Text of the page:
Science Has to Be ‘Sexist’ – Even If That Offends You – Or People Will Die

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By Charlotte Gill | 5:06 am, November 30, 2016

For too long, scientists have found themselves at the whim of political correctness.

Particularly when it comes to investigating gender, which it is increasingly fashionable to claim is a purely sociological construct. To argue otherwise can be career suicide.

Which is a problem for scientists, because research shows over and over again that there are differences in the neurological composition of men and women.

Prominent neuroscientist Larry Cahill spoke out this month, confessing that scientists are censoring themselves because they are afraid of being called sexist for telling the truth.

Gina Rippon from Aston University has even called research that elucidates gender differences “neurosexism”.

Most of this sensitivity is about protecting women. People think they’ll feel upset if they know their brains are different to men’s. As if it’s a sign of inadequacy.

But it’s not true – because the average woman has a whole set of incredible strengths – that both rival and complement the average man’s.

The trouble with all this sexism sensitivity – as I’ve argued in Heat Street before – is it’s actually harming us. That’s because neurodegenerative disorders change in their pathology depending on your sex. For example Parkinson’s disease is 1.5 times more prevalent in men.

Understanding the female vs male brain is vital to finding cures to some of the world’s worst afflictions.

Only when scientists are allowed to fully understand men and women as distinct groups can they create brilliant solutions to save them from disease.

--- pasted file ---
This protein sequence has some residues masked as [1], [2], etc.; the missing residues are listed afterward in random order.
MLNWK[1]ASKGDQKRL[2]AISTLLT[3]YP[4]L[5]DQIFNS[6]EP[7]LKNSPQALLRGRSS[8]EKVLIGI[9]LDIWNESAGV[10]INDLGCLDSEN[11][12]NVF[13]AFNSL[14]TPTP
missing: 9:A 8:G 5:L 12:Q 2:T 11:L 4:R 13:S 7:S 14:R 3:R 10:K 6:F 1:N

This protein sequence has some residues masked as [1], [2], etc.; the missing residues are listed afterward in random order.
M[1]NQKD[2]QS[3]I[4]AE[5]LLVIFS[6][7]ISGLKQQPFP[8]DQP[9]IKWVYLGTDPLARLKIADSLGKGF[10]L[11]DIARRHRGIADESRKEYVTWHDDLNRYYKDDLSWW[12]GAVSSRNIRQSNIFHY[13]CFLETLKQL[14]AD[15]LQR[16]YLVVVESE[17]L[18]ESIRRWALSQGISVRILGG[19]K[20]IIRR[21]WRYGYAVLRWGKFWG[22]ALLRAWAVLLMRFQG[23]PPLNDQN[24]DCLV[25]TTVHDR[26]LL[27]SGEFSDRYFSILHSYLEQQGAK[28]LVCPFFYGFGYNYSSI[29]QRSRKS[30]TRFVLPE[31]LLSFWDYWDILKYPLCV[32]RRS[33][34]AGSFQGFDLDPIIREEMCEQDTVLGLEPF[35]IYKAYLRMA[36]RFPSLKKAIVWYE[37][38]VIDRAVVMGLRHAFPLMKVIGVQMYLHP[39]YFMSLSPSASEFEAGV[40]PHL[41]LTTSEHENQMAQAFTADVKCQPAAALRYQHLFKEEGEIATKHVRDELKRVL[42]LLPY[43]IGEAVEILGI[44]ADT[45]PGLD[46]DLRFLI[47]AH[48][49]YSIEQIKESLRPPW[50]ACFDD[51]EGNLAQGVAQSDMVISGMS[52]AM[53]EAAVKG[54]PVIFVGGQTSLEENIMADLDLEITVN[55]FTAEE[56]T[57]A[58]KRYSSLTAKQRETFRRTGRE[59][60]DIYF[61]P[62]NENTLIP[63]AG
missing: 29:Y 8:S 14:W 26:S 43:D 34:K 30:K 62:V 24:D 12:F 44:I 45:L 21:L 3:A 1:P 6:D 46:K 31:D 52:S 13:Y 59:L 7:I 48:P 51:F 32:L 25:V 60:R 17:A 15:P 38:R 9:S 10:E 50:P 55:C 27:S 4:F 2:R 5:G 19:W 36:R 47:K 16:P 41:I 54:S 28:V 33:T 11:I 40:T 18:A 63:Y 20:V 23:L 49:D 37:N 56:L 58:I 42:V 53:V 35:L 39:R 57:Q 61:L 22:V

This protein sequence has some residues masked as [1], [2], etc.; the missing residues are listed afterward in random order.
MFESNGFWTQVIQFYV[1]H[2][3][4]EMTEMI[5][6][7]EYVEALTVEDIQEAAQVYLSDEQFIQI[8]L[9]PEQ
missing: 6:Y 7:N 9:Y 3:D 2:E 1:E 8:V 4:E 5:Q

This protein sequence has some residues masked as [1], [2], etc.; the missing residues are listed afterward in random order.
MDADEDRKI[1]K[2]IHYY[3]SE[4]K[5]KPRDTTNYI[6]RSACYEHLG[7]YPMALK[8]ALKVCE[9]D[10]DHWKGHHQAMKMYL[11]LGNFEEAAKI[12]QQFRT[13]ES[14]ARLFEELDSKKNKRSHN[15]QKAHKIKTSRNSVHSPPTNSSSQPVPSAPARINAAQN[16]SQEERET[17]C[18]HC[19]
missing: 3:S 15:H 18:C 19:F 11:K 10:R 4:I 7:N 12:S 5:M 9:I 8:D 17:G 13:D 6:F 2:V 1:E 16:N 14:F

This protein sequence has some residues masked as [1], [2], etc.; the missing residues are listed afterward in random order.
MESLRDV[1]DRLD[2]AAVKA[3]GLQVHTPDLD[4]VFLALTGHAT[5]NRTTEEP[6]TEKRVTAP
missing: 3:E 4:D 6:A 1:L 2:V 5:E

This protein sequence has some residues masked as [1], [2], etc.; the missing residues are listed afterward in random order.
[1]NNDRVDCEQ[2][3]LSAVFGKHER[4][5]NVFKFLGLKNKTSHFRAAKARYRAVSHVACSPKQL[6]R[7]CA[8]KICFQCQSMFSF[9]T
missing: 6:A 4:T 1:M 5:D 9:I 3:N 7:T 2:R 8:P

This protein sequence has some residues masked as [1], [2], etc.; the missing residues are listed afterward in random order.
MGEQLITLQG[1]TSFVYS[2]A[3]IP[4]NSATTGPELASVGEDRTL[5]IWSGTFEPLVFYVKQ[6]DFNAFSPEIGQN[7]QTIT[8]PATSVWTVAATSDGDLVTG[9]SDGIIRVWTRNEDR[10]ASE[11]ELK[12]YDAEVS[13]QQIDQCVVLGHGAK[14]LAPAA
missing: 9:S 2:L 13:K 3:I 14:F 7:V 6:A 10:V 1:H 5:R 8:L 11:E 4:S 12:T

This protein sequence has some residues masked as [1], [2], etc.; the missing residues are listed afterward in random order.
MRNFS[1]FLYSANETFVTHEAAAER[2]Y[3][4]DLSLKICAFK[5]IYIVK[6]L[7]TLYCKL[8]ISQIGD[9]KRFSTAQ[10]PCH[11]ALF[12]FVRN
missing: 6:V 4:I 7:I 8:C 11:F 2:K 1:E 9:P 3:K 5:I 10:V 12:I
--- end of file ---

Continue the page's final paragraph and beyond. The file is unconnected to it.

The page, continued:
One thing that very much impacts on women is their hormones, which fluctuate because of the menstrual cycle. They can change the presentation of neurological illnesses, and how women respond to treatment.

For instance, multiple sclerosis in women can look different depending at which stage a woman is in her menstrual cycle.

Even scarier is the finding that the process in Alzheimer’s disease, in which the body’s cells die off, differs between men and women. It would be dangerous for scientists to go for a “one size fits all” approach when tackling it – because it’s not true.

In fact, by all indications, Alzheimer’s will only be cured when men and women are treated separately.

Too often feminists claim to care about women’s health issues, but then dismiss sexual differentiation out of hand, as if it’s a silly, offensive concept.

They persist even in spite of  evidence that shows the differences are there – and that accepting them could save lives.

From the state of gender research it is obvious that there are lots of areas scientists need – and want – to explore. But to do that they need academic freedom, not social pressure.

Science should inform our society, not bend itself to suit the sensitivities of the day.

When campaigners get up in arms about “neurosexism”, they’re essentially asking experts to bend their hypotheses and conclusions to suit the fashion of the day.

Science needs its own secularism; to be free from politics and any other subjective movement. Because what’s far more harmful than sexism is a lack of scientific cure.